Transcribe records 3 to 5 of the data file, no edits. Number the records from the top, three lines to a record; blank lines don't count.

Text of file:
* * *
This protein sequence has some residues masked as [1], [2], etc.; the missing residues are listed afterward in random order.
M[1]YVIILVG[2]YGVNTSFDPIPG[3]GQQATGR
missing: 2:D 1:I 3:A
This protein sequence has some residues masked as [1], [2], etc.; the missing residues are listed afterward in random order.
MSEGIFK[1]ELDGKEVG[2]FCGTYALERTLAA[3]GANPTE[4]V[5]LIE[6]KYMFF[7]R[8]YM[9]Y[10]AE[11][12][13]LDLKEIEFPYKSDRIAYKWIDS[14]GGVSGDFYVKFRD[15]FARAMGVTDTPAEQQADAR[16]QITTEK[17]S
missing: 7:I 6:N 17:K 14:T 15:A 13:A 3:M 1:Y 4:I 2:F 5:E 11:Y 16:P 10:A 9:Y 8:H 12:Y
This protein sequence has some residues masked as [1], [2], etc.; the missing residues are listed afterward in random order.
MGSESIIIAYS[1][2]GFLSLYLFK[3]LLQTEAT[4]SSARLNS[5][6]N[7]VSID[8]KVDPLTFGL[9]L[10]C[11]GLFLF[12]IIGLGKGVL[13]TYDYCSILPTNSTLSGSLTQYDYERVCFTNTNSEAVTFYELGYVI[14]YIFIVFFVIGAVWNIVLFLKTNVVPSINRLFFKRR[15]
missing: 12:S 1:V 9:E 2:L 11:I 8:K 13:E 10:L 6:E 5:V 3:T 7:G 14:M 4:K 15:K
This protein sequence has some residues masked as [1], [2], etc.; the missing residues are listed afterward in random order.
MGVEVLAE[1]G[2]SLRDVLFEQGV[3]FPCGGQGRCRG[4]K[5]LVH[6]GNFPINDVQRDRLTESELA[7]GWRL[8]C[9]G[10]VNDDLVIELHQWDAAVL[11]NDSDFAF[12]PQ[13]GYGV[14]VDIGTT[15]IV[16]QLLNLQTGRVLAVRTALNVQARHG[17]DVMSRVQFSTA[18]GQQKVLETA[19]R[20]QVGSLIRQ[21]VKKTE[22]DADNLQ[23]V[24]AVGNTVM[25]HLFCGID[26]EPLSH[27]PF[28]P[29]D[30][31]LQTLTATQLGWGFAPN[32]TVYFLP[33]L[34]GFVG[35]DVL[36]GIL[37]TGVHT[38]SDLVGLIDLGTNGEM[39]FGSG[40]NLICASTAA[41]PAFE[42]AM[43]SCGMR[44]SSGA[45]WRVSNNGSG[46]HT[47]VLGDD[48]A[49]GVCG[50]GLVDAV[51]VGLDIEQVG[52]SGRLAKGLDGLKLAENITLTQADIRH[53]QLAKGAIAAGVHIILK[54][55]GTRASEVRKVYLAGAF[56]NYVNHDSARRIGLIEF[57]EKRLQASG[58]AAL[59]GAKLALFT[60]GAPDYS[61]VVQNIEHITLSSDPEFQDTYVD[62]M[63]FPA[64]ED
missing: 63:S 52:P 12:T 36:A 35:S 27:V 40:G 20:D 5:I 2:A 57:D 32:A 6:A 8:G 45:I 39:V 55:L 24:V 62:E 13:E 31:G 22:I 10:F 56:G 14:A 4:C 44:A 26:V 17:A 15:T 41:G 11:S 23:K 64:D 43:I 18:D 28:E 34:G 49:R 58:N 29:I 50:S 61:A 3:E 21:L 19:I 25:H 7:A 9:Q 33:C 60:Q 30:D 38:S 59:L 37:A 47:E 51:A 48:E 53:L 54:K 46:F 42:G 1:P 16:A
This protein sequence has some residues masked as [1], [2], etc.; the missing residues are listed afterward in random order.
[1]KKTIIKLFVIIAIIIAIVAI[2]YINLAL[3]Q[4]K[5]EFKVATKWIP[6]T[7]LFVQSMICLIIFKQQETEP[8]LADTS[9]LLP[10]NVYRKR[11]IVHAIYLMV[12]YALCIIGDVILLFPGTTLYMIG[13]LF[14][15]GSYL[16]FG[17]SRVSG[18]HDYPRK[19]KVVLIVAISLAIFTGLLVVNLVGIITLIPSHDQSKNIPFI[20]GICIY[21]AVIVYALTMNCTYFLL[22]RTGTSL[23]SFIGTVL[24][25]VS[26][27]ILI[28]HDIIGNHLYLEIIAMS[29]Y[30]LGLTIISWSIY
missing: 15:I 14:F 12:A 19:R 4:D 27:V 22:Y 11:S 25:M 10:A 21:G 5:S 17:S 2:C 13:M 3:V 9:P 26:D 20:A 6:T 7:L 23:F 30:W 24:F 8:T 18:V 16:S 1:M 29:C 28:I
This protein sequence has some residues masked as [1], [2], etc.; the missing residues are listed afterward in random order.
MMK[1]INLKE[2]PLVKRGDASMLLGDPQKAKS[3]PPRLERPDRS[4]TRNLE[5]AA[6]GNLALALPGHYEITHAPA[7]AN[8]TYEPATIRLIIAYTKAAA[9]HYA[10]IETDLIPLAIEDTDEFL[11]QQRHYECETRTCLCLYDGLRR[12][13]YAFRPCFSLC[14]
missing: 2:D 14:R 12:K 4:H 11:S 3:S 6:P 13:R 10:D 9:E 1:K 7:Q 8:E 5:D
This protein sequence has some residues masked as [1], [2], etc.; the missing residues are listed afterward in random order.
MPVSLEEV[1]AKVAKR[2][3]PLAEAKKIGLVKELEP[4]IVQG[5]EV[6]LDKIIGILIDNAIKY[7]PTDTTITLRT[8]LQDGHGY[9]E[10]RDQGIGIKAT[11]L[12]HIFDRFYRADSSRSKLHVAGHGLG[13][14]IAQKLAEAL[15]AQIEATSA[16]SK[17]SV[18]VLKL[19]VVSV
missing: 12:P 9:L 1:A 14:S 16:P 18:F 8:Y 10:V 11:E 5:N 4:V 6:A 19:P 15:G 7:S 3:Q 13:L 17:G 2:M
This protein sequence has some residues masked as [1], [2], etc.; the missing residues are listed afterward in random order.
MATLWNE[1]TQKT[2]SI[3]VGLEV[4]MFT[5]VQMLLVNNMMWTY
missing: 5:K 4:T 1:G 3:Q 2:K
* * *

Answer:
This protein sequence has some residues masked as [1], [2], etc.; the missing residues are listed afterward in random order.
MGSESIIIAYS[1][2]GFLSLYLFK[3]LLQTEAT[4]SSARLNS[5][6]N[7]VSID[8]KVDPLTFGL[9]L[10]C[11]GLFLF[12]IIGLGKGVL[13]TYDYCSILPTNSTLSGSLTQYDYERVCFTNTNSEAVTFYELGYVI[14]YIFIVFFVIGAVWNIVLFLKTNVVPSINRLFFKRR[15]
missing: 12:S 1:V 9:E 2:L 11:I 8:K 13:E 10:L 6:E 5:V 3:T 7:G 14:M 4:K 15:K
This protein sequence has some residues masked as [1], [2], etc.; the missing residues are listed afterward in random order.
MGVEVLAE[1]G[2]SLRDVLFEQGV[3]FPCGGQGRCRG[4]K[5]LVH[6]GNFPINDVQRDRLTESELA[7]GWRL[8]C[9]G[10]VNDDLVIELHQWDAAVL[11]NDSDFAF[12]PQ[13]GYGV[14]VDIGTT[15]IV[16]QLLNLQTGRVLAVRTALNVQARHG[17]DVMSRVQFSTA[18]GQQKVLETA[19]R[20]QVGSLIRQ[21]VKKTE[22]DADNLQ[23]V[24]AVGNTVM[25]HLFCGID[26]EPLSH[27]PF[28]P[29]D[30][31]LQTLTATQLGWGFAPN[32]TVYFLP[33]L[34]GFVG[35]DVL[36]GIL[37]TGVHT[38]SDLVGLIDLGTNGEM[39]FGSG[40]NLICASTAA[41]PAFE[42]AM[43]SCGMR[44]SSGA[45]WRVSNNGSG[46]HT[47]VLGDD[48]A[49]GVCG[50]GLVDAV[51]VGLDIEQVG[52]SGRLAKGLDGLKLAENITLTQADIRH[53]QLAKGAIAAGVHIILK[54][55]GTRASEVRKVYLAGAF[56]NYVNHDSARRIGLIEF[57]EKRLQASG[58]AAL[59]GAKLALFT[60]GAPDYS[61]VVQNIEHITLSSDPEFQDTYVD[62]M[63]FPA[64]ED
missing: 63:S 52:P 12:T 36:A 35:S 27:V 40:G 20:D 5:I 2:A 57:D 32:A 6:A 8:G 45:I 39:V 55:L 24:V 62:E 13:E 31:G 22:I 10:F 56:G 14:A 4:C 44:A 26:V 17:A 15:T 41:G 11:S 23:K 64:D 43:I 18:D 28:E 34:G 49:R 58:N 29:I 50:S 61:A 3:E 21:L 19:I 25:H 7:A 9:Q 33:C 60:Q 30:D 38:S 59:L 37:A 47:E 51:A 48:E 53:L 54:K 46:F 42:G 1:P 16:A
This protein sequence has some residues masked as [1], [2], etc.; the missing residues are listed afterward in random order.
[1]KKTIIKLFVIIAIIIAIVAI[2]YINLAL[3]Q[4]K[5]EFKVATKWIP[6]T[7]LFVQSMICLIIFKQQETEP[8]LADTS[9]LLP[10]NVYRKR[11]IVHAIYLMV[12]YALCIIGDVILLFPGTTLYMIG[13]LF[14][15]GSYL[16]FG[17]SRVSG[18]HDYPRK[19]KVVLIVAISLAIFTGLLVVNLVGIITLIPSHDQSKNIPFI[20]GICIY[21]AVIVYALTMNCTYFLL[22]RTGTSL[23]SFIGTVL[24][25]VS[26][27]ILI[28]HDIIGNHLYLEIIAMS[29]Y[30]LGLTIISWSIY
missing: 15:I 14:F 12:A 19:R 4:D 27:V 22:Y 11:S 25:M 10:A 21:G 5:S 17:S 2:C 13:M 3:V 9:P 26:D 20:A 6:T 7:L 23:F 30:W 24:F 8:T 18:V 16:S 1:M 29:C 28:I